(Jensen) As she celebrates a remarkable 50-year career in show business, Grammy-winning singer-songwriter Melissa Manchester is looking back on some of her stunning achievements while she pursues new adventures on the concert stage, in the recording studio and as a mentor to up-and-coming artists.
Recently, Manchester attended the final preview of Bob Fosse's Dancin' at the Music Box Theatre in New York City ahead of the show's official opening for its first-ever revival on Broadway. The groundbreaking, wall-to-wall dance revue was a smash when it premiered in 1978, and as it was in the original, the revival's innovative musical program (everything from classical to contemporary songs) features Manchester's standout recording "If It Feels Good, Let It Ride" (from the singer's 1973 debut album, Home to Myself).
Says Manchester, "I'm delighted that my song 'If It Feels Good, Let It Ride,' co-written with Carole Bayer Sager, is back on Broadway in the reimagined Bob Fosse's Dancin'. It's always a thrill to have a song of mine lifted up into a new and dreamy arena, where spectacular dancers, staged beautifully by Wayne Cilento, find their energy from it and soar!"
Another of Manchester's theater projects, Sweet Potato Queens, is slated to hit the stage in February of 2024. The high-powered Southern rock musical is based on the wildly successful Sweet Potato Queens books by New York Times bestselling author Jill Conner Browne, with music by Manchester, lyrics by Nashville Songwriter Hall of Fame winner Sharon Vaughan and book by Tony Award winner Rupert Holmes (The Mystery of Edwin Drood). SPQ tells the true story of "Boss Queen" Jill and her closest friends in Mississippi, and how they learn to grab their challenges by the sequins, feathers and tiaras to live their lives out loud, on their own terms.
"It's wonderful to know that a new production of Sweet Potato Queens will be presented at the Marcelle Theater in St. Louis," Manchester enthuses. "Be prepared to laugh, play and put your best drag on!"
Manchester is coming off two recent concert appearances. As part of The Cooper Union's Women's History Month, on Saturday, March 18, she performed two songs solo at the piano during a program that also featured Lisa Fischer and Melissa Errico. Manchester was thrilled to take the stage that has hosted such luminaries as Susan B. Anthony, Eleanor Roosevelt, Elizabeth Cady Stanton and legendary folksinger Odetta.
Next month, Manchester will take the stage for two very special concerts. On Wednesday, April 26, she will return to one of her favorite venues, The Katharine Hepburn Cultural Arts Center (The Kate) in Old Saybrook, CT.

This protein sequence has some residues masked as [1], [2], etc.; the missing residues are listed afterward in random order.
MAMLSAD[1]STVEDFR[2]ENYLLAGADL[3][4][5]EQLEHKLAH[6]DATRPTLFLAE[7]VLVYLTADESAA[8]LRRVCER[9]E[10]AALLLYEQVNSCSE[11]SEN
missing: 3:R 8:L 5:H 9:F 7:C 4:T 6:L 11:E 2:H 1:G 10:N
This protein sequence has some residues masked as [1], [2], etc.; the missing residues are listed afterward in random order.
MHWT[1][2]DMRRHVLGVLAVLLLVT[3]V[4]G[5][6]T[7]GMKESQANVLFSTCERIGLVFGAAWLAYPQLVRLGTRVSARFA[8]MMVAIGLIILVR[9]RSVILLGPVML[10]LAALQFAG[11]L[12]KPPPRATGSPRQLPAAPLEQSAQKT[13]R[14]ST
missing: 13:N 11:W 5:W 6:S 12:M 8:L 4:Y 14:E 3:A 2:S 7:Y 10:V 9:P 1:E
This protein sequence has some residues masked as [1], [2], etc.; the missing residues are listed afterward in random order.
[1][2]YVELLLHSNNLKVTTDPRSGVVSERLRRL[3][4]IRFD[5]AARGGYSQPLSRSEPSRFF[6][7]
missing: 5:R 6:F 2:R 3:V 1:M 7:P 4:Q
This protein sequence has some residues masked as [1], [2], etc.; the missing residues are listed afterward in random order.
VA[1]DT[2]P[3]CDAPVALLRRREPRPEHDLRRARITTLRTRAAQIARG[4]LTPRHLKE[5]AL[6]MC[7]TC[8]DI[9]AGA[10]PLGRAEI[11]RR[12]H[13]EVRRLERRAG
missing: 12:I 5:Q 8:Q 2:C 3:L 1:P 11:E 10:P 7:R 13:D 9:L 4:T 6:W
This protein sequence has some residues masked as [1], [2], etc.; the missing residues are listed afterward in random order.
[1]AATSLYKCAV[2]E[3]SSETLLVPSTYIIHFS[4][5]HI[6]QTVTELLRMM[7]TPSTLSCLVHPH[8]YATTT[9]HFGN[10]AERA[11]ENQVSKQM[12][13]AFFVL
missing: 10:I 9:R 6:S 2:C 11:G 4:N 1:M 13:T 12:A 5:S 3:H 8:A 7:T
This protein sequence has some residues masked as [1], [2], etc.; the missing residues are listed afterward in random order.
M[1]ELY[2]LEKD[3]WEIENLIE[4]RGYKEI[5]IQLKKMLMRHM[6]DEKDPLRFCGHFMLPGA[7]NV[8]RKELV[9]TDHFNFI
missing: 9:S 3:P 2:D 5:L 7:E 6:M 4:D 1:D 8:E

Two nights later, on Friday, April 28, Manchester will perform at The Vogel at the Count Basie Center for the Arts in Red Bank, NJ. At both of these shows, fans will be treated to a wide range of songs from Manchester's career, and they can also expect generous previews from the singer's upcoming album RE:VIEW, on which she reimagines some of her notable classics and deep cuts.
As fans know, Manchester's friendship and association with the incomparable Barry Manilow dates back to the early '70s, when the two worked as jingle singers. Manilow soon became Bette Midler's musical director, and he invited the Divine Miss M to see Manchester perform, which led to Manchester becoming one of the original Harlettes. When Midler appeared at Carnegie Hall in 1974, Manchester sang on stage with her.
Through the years, Manchester and Manilow worked together on a number of projects. For her 2017 album, The Fellas, she invited him to Citrus College in Glendora, CA (where she's an Artist in Residence) to record the record's sole duet, "For Me and My Gal," in tribute to Gene Kelly and Judy Garland.
On Monday, May 1, Manchester will be back on stage at Carnegie Hall for a very special star-studded event, "This One's For You: The Music of Barry Manilow," as the New York Pops celebrates its 40th anniversary by honoring the iconic Grammy, Tony and Emmy winner.
"I am honored to have been asked by my very dear friend Barry Manilow to take part in an evening that will pay tribute to his enormous and enduring talent as a composer and a showman," Manchester says. "I'll be singing one of his most beautiful songs, 'I Am Your Child.' I played for the first time at the venerable Carnegie Hall in 1974 - it is magnificent, indeed."
An accomplished instrumentalist, Manchester recently tackled a new challenge when she was commissioned by Grammy-winning pianist Jeffrey Biegel to compose a concerto for piano and orchestra. The five-movement piece, "AWAKE!," will be performed by Biegel for its world premiere. "To compose such a large piece - much longer than a song - I had to dig deep and rise up to serve Jeffrey's spectacular pianistic capabilities," Manchester says. "It's been an entirely engaging and emotionally exhilarating adventure."
As she prepares for the release of RE:VIEW and continues to perform in concert, Manchester sets her sights on new career goals while she prepares to pass the torch to the next generation of artists. Her ongoing mentorship of music students at Citrus College has been a richly rewarding experience. And now, with the arrival of her first grandchild, Layla (the proud parents are her son Nathan and his wife, Sara), Manchester is excited to sing lullabies.
"There is a newly discovered chamber in my heart dedicated solely to the love I have for my granddaughter, Layla," Manchester says. "Though only a few weeks old, my Teeny Queen has powerfully brought new life, new hope and new light to our family. I will love her through all eternity."